The College shall create, and maintain for a period of seven years, records of any actions, including any supportive measures, taken in response to a report or formal complaint of sexual harassment.127 In each instance, the College shall document the basis for its conclusion that its response was not deliberately indifferent, and document that it has taken measures designed to restore or preserve equal access to the College’s education program or activity.128 If the College does not provide a complainant with supportive measures, then the College must document the reasons why such a response was not clearly unreasonable in light of the known circumstances.129 The documentation of certain bases or measures does not limit the College in the future from providing additional explanations or detailing additional measures taken.130
125 34 CFR §106.45(b)(10)(i)(A)-(D).
126 34 CFR §106.45(b)(10)(i)(A)-(D)
127 34 CFR §106.45(b)(10)(ii).
128 34 CFR §106.45(b)(10)(ii).
129 34 CFR §106.45(b)(10)(ii).
130 34 CFR §106.45(b)(10)(ii).
The College shall provide education programs to promote the awareness of rape, acquaintance rape, domestic violence, sexual assault, sexual harassment, and stalking, which shall include:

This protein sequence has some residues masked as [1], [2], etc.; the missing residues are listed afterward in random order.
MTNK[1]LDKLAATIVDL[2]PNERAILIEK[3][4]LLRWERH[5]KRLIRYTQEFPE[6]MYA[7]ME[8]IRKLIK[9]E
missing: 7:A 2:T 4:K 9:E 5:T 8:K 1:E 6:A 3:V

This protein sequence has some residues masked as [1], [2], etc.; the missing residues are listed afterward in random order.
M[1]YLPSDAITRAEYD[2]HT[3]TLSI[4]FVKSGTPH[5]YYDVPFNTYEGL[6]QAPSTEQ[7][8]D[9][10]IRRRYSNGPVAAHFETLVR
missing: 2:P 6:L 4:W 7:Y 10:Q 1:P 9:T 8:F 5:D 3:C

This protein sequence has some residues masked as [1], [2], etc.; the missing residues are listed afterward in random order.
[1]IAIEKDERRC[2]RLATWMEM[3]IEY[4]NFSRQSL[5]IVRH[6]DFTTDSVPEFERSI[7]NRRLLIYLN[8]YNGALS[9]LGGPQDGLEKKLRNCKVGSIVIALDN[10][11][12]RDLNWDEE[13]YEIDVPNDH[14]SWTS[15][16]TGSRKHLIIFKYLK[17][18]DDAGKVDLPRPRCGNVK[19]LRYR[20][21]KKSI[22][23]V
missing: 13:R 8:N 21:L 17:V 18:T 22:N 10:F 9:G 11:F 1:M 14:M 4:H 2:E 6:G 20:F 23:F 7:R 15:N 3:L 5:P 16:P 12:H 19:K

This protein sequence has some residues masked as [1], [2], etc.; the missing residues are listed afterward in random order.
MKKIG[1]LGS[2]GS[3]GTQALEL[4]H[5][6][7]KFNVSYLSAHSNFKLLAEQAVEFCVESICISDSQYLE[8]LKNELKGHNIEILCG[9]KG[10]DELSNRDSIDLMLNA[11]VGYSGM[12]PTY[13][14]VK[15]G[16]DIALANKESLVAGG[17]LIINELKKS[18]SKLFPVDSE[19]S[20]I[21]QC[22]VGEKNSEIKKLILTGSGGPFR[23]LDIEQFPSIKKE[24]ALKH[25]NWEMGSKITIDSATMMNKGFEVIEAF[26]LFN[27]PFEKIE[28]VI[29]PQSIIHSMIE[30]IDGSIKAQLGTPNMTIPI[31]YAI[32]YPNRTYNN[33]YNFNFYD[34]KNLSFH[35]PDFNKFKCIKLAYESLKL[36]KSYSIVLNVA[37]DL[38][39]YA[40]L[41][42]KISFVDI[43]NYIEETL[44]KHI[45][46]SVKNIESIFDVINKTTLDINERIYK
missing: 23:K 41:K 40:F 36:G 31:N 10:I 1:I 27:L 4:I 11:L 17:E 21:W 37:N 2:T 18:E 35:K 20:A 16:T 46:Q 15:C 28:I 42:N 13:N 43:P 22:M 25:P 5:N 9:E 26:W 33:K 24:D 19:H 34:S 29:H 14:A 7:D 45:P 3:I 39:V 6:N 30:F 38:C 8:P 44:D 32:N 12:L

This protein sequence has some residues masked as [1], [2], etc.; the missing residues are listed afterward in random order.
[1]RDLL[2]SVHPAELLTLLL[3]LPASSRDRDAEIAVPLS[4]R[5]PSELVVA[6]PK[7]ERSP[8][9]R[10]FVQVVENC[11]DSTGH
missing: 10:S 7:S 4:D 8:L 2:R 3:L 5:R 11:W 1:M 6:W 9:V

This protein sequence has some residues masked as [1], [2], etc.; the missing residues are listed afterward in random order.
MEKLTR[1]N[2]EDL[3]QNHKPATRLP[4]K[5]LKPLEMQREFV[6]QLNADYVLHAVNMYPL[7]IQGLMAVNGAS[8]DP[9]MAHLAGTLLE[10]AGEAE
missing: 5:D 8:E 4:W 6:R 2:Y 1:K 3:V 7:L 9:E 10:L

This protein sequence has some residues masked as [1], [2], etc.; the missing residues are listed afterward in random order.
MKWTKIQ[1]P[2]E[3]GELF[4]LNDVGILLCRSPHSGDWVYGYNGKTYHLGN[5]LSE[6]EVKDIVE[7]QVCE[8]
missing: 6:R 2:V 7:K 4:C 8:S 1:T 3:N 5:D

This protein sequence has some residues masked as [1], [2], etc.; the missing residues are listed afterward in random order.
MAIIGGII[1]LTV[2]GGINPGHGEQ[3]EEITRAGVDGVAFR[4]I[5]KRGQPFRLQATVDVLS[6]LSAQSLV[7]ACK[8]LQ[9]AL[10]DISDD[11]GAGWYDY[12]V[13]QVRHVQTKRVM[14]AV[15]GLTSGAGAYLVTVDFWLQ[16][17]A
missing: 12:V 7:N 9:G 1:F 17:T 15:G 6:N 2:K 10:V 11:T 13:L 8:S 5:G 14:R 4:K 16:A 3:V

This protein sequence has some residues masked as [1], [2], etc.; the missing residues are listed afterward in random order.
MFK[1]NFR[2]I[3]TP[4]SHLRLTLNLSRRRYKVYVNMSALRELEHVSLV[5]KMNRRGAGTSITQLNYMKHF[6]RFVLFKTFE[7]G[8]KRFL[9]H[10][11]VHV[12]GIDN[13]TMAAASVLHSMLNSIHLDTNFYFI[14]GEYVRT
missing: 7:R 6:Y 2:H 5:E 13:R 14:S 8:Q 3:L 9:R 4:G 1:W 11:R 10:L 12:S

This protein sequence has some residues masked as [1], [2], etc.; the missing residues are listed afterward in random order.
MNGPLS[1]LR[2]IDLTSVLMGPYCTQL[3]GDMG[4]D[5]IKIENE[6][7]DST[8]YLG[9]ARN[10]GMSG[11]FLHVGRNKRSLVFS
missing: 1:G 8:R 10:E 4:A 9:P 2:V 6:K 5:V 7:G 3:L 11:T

131 34 CFR §668.46(j)
The College ensures that Title IX coordinators, investigators, and decision-makers, and any person who facilitates an informal resolution process, receive training on the definition of sexual harassment, the scope of the College’s education program or activity, how to conduct an investigation and grievance process including hearings, appeals, and informal resolution processes, as applicable, and how to serve impartially, including by avoiding prejudgment of the facts at issue, conflicts of interest, and bias.132 Coordinator(s) should be knowledgeable about other applicable Federal and State laws, regulations, and policies that overlap with Title IX.133 Additionally, the College ensures that decision-makers receive training on any technology to be used at a live hearing and on issues of relevance of questions and evidence, including when questions and evidence about the complainant’s sexual predisposition or prior sexual behavior are not relevant.134 Furthermore, the College ensures that investigators receive training on issues of relevance to create an investigative report that fairly summarizes relevant evidence.135
The College uses training materials that do not rely on sex stereotypes to train coordinators, investigators, decision-makers, and any person who facilitates an informal resolution process.136 The College also uses materials that promote impartial investigations and adjudications of formal complaints of sexual harassment to train coordinators, investigators, decision-makers, and any person who facilitates an informal resolution process.137